About 9 years ago Joy sent me a big envelope of  snapshots photocopied onto notebook paper.  The top one was of her at 5 years old after singing in a patriotic school program.  She looked like me.  She looked like her father.  She looked like Tomtom.  I was jealous and angry and ashamed.  And I believed that was not how I was supposed to feel.  I thought I was supposed to feel tender and gratified to finally see what my child looked like when she was age 5.

There were lots more pictures with short notes about who else was in the picture and when it was taken.  Her friends.  Her adoptive family.  Her husband dressed like a retro hippie as they were discharged from the hospital with teeny tiny Tomtom.   I was angry while believing I didn’t have any right to be angry.  Pictures of Joy holding Tomtom looked like me when I had a kid on my hip.  Pictures of Tomtom in preschool looked like the kids I raised in preschool.  Pictures of Tomtom at his adoptive parents pool.

I felt left out.

and ashamed.

and I hid the pictures.  I could hardly bear to look at them.  I felt like screaming and crying which was totally inappropriate.  They had been given in a spirit of generosity and outreach.  I treasured them and the connection they represented.  I was so afraid of breaking that connection and the connection I had with my raised kids.

Wondering what did I do wrong to end up without my daughter, to have these horrid feelings, to not be able to be the one taking care of her when she was 5?  How can I avoid doing it again?

So, I came across the packet of pictures again yesterday in a whole new frame.  I saw them as a gift and a treasure.  And I remembered the feelings of anger and jealousy.  But I feel ok.  I’m not ashamed of them.  I really felt them.  They’re waning.  I can deal with them.  In fact I’m grateful to have the pictures now.  I think I’ll put them in page protectors so I can share them without being afraid of soiling them.

They are a  beautiful record of my daughter and her family, my family.  Mine.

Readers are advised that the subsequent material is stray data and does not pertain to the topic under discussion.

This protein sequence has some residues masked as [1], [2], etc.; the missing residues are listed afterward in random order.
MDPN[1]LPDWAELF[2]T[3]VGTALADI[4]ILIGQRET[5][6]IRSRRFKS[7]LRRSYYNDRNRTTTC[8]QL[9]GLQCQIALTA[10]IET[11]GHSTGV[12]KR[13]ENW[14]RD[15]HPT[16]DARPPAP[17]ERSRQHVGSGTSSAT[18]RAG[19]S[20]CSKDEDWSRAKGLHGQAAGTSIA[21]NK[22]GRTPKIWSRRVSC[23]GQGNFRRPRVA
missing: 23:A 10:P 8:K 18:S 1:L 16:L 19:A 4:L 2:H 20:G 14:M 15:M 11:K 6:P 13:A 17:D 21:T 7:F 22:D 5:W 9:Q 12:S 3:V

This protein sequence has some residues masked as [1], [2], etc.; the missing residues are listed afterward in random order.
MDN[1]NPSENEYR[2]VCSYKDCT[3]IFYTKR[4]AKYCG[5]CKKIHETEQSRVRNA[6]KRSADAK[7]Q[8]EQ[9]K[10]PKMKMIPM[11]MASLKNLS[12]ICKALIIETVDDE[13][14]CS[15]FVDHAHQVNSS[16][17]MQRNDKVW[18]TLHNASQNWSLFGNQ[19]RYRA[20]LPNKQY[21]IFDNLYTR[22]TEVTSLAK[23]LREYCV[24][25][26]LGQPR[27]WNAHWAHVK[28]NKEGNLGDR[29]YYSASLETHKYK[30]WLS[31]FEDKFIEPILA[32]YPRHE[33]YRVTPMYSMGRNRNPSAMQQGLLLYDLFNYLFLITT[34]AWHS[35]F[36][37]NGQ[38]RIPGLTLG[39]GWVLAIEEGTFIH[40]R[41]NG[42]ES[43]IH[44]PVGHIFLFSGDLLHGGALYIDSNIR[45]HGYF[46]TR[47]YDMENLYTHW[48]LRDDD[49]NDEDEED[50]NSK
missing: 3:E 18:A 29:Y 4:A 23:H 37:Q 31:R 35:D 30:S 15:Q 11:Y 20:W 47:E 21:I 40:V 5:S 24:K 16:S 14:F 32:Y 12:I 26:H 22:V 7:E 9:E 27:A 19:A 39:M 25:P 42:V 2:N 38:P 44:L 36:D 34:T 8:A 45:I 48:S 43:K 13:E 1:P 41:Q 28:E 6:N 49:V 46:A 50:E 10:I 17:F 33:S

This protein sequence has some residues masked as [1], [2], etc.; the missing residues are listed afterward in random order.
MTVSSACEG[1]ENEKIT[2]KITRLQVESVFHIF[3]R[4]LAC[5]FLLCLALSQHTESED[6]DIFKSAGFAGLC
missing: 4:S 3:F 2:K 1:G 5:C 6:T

Ok a little bit selfish there, uh huh.  Yep I am.


4 responses to “Flashback

  1. Not selfish–acknowledging the connection you have.

    And you are a good writer yourself, you know.

  2. It is weird reading this post, I almost dissociate.

    I remember that picture, I was very happy, very proud at that moment, I had been a part of a grand pagent in my 5 year old eyes. I had a gold star and red braided yarn in tied in my hair as was the style in the 70’s, no ribbons for us, and crazy clothes.

    We sang, “this land is our land” which I never really thought of as patriotic, but perhaps I told you that, I self-contradict at times.

    I thought the Golden Highway was the Golden Gate Bridge and that we sang from the redwood forrest to the New York ‘highland’

    I can’t relate to feeling the complicated feelings you felt. There are no complicated feelings for me with Tomtom. Well actually there are, but on that level.

    I mean I have guilt in regard to him, and pretty well deserved guilt but it is different. Despite all my failings, I was never deprived of my child.

    I wonder if you didn’t direct some of your anger toward me. It is odd though, hearing about your anger almost makes it easier on me to understand.

    Adoption is hard hard hard.

    Still we get up and try again, every day.

  3. I called it patriotic attempting anonymity. It’s the kind of conservative that I am that hears This Land Is Your Land as patriotic.

  4. You deserve compassion and love for those feelings you describe.

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